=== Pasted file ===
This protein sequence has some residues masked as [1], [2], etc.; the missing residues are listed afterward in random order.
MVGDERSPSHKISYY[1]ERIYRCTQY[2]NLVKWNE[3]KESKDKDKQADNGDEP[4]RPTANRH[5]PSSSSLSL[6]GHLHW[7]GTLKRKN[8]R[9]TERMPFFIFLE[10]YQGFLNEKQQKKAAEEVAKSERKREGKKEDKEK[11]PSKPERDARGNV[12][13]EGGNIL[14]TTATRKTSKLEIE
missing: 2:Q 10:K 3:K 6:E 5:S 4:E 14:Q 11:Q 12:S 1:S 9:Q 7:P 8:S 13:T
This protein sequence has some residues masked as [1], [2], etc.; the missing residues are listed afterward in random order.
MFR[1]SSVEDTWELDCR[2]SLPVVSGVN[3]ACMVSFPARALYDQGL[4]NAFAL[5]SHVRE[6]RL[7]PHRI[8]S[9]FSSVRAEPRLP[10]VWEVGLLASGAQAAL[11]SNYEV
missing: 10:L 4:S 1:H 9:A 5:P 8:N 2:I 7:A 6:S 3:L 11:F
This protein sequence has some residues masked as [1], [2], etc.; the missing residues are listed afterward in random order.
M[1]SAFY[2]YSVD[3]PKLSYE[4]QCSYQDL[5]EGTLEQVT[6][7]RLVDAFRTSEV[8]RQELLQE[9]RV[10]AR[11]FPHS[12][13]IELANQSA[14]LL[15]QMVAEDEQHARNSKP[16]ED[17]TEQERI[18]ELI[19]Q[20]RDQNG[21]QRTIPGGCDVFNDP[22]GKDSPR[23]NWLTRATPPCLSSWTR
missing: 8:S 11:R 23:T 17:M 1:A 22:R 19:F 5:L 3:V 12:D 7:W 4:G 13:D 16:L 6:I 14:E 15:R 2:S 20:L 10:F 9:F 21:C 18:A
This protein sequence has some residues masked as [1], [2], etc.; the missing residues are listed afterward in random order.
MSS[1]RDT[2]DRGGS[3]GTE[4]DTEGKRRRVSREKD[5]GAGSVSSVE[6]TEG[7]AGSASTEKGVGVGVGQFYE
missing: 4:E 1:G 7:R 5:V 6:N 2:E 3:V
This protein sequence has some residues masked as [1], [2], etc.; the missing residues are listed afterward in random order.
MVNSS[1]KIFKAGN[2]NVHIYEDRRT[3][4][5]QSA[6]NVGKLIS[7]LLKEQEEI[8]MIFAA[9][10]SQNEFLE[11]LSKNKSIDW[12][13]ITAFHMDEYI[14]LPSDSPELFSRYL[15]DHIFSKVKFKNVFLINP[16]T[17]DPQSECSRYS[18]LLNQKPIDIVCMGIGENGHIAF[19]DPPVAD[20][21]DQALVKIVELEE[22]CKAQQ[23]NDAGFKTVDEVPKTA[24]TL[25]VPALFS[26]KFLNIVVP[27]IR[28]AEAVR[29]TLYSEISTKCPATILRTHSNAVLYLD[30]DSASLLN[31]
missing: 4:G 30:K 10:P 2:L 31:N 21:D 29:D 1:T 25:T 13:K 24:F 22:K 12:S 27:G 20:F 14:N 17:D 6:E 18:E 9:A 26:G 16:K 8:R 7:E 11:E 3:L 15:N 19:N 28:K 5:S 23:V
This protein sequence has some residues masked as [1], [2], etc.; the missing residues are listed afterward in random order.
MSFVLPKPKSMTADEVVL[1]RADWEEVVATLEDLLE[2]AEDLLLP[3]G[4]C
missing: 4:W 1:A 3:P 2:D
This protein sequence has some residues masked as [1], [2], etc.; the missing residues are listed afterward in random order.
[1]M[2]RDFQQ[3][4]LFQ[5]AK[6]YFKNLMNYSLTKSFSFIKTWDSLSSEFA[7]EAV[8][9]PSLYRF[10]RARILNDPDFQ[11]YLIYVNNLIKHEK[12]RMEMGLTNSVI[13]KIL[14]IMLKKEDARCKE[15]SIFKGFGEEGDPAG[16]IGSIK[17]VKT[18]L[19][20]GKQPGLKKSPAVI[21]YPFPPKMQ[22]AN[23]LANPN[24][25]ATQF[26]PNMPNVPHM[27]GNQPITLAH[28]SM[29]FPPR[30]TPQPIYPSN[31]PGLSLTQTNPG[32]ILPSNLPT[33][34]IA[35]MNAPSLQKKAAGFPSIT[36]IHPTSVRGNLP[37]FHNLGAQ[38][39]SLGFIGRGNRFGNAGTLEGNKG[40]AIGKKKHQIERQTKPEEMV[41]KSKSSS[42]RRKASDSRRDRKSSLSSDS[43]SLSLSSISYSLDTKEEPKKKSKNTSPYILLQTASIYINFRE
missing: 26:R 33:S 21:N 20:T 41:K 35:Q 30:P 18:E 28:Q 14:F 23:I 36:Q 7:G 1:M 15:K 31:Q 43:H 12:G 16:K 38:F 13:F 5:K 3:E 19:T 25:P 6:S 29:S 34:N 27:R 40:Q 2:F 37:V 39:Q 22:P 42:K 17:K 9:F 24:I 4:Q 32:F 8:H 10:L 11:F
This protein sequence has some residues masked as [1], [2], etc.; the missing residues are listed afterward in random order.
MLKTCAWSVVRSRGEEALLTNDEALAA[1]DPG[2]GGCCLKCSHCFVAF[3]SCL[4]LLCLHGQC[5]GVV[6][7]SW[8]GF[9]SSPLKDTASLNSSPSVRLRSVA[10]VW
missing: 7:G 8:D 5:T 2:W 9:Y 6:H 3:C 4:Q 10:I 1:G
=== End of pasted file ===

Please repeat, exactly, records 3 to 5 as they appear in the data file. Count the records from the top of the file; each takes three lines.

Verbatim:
This protein sequence has some residues masked as [1], [2], etc.; the missing residues are listed afterward in random order.
M[1]SAFY[2]YSVD[3]PKLSYE[4]QCSYQDL[5]EGTLEQVT[6][7]RLVDAFRTSEV[8]RQELLQE[9]RV[10]AR[11]FPHS[12][13]IELANQSA[14]LL[15]QMVAEDEQHARNSKP[16]ED[17]TEQERI[18]ELI[19]Q[20]RDQNG[21]QRTIPGGCDVFNDP[22]GKDSPR[23]NWLTRATPPCLSSWTR
missing: 8:S 11:R 23:T 17:M 1:A 22:R 19:F 5:L 3:V 12:D 7:W 4:G 13:D 16:L 6:I 14:E 15:R 2:S 20:L 10:F 9:F 21:C 18:A
This protein sequence has some residues masked as [1], [2], etc.; the missing residues are listed afterward in random order.
MSS[1]RDT[2]DRGGS[3]GTE[4]DTEGKRRRVSREKD[5]GAGSVSSVE[6]TEG[7]AGSASTEKGVGVGVGQFYE
missing: 4:E 1:G 7:R 5:V 6:N 2:E 3:V
This protein sequence has some residues masked as [1], [2], etc.; the missing residues are listed afterward in random order.
MVNSS[1]KIFKAGN[2]NVHIYEDRRT[3][4][5]QSA[6]NVGKLIS[7]LLKEQEEI[8]MIFAA[9][10]SQNEFLE[11]LSKNKSIDW[12][13]ITAFHMDEYI[14]LPSDSPELFSRYL[15]DHIFSKVKFKNVFLINP[16]T[17]DPQSECSRYS[18]LLNQKPIDIVCMGIGENGHIAF[19]DPPVAD[20][21]DQALVKIVELEE[22]CKAQQ[23]NDAGFKTVDEVPKTA[24]TL[25]VPALFS[26]KFLNIVVP[27]IR[28]AEAVR[29]TLYSEISTKCPATILRTHSNAVLYLD[30]DSASLLN[31]
missing: 4:G 30:K 10:P 2:L 31:N 21:D 29:D 1:T 25:T 13:K 24:F 22:K 12:S 27:G 20:F 14:N 17:D 6:E 18:E 9:A 26:G 16:K 8:R 7:E 11:E 3:L 15:N 19:N 28:K 5:S 23:V